I’m sorry to drag you into my personal drama here, but please help me justify my spiralizer purchase to myself. I am painfully aware that the spiralizer wave already crested and crashed many months ago, but I’m also a person who only binged-watched Friday Night Lights and Battlestar Galactica once they were already off the air, so sometimes it takes me a while to catch on to widely-loved things, OK? So spiralizers. Yeah. While they are available at varying levels of fanciness and cost, the bog standard is a crank-driven device in which a fruit or vegetable is impaled and rotated against blades to shave it into ribbons or “noodles” that, per the marketing materials enclosed with mine, stand in for pasta.
That last part is never gonna happen in my home (I tried and just felt mildly dysthymic while trying to pretend that butternut squash was linguini), but I’ve had visions of elegant produce frills dancing in my head for a while now, and I was ordering from Amazon Prime anyhow, and $39.95 later, here we are. There’s a spiralizer in my home now, and I intend to get my money’s worth outta the darned thing.
I have indeed used it once thus far, and it went smashingly—a Japanese sweet potato shaved into if not curls, then at least petals in a much less bloody fashion than I often face with my mandoline. (Yes, I have a mandoline, all manner of Microplanes, and a bounty of other kitchen gadgets that I do actually deploy on the regular.) I baked the sweet potato shavings on a tray in the oven with some salt and a spray of sesame oil for about 30 minutes at 300°F, and felt incredibly well-fed and smug as I enjoyed them alongside my scrambled eggs.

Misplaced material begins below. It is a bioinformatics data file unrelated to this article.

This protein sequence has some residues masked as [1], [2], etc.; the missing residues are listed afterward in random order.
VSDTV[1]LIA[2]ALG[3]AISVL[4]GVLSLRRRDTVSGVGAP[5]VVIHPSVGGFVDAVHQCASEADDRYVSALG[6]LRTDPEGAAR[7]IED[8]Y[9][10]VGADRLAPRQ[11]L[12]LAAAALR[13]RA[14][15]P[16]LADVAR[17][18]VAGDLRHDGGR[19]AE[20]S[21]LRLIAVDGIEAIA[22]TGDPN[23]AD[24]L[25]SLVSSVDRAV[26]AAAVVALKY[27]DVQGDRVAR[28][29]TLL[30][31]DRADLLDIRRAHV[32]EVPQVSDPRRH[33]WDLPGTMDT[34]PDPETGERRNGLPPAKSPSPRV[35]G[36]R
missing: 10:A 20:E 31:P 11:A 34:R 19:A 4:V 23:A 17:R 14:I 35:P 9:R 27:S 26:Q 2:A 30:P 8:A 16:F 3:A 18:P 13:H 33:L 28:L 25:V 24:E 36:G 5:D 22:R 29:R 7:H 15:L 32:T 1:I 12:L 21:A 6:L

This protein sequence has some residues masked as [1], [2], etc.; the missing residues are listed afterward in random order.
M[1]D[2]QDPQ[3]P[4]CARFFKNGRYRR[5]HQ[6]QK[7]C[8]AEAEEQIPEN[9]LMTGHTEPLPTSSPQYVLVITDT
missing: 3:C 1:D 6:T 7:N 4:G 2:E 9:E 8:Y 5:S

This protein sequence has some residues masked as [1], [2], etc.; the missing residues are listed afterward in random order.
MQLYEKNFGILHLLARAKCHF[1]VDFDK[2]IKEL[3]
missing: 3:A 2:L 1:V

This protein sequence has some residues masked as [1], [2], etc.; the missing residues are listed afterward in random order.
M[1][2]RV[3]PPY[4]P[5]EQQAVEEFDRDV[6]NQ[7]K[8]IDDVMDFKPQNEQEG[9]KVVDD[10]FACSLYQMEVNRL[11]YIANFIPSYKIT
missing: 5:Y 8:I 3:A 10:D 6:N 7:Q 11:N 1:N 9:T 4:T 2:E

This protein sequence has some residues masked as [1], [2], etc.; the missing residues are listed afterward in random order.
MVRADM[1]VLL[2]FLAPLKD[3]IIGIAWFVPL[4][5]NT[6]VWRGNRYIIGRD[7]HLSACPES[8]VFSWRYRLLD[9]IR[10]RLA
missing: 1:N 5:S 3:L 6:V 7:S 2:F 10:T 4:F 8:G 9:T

But I gather from plenty of online comments that this is just a honeymoon phase for most folks. That my current obsession is fated to wane, and my glossy new OXO Good Grips 3-Blade Spiralizer with StrongHold Suction will soon be coated in dust, kitchen spatter, and financial mournfulness. I want that not to happen. Tell me how.
As a professional breakfast journalist, I focus most of my emotional, physical, and mental energy on that particular meal. (Netflix and my dogs, too, but the rest of it there.) Thus far, I have visions of frilled hard-boiled eggs, cheese spirals for days, potatoes ribboned and fried into all manner of sides, even more breakfast salads than I already consume (which is a lot), and fancy-ass apple garnishes atop every fruit salad and baked good. Zucchini seems to be the wagon to which so much of the spiralizer’s appeal is hitched, but zucchini vaguely depresses me, so I may sidestep it. Hard winter squashes and radishes, however? Snuggle up to my omelet and step into my frittata.
I yell about the importance of breakfast vegetables to anyone who will listen, and even those who won’t, but now I am mildly paralyzed with terror that this spiralizer will be my comeuppance. Please talk me down. Find me online (@extracrispy and @kittenwithawhip work well and yeah, you can @ me) and tell me of your spiralizer triumphs. It’s too early in the year for me to muck up a demi-resolution (the other one is “become really elegant” and I think it’s going well). I can use all the help I can get so I don’t, you know, spiral further into madness.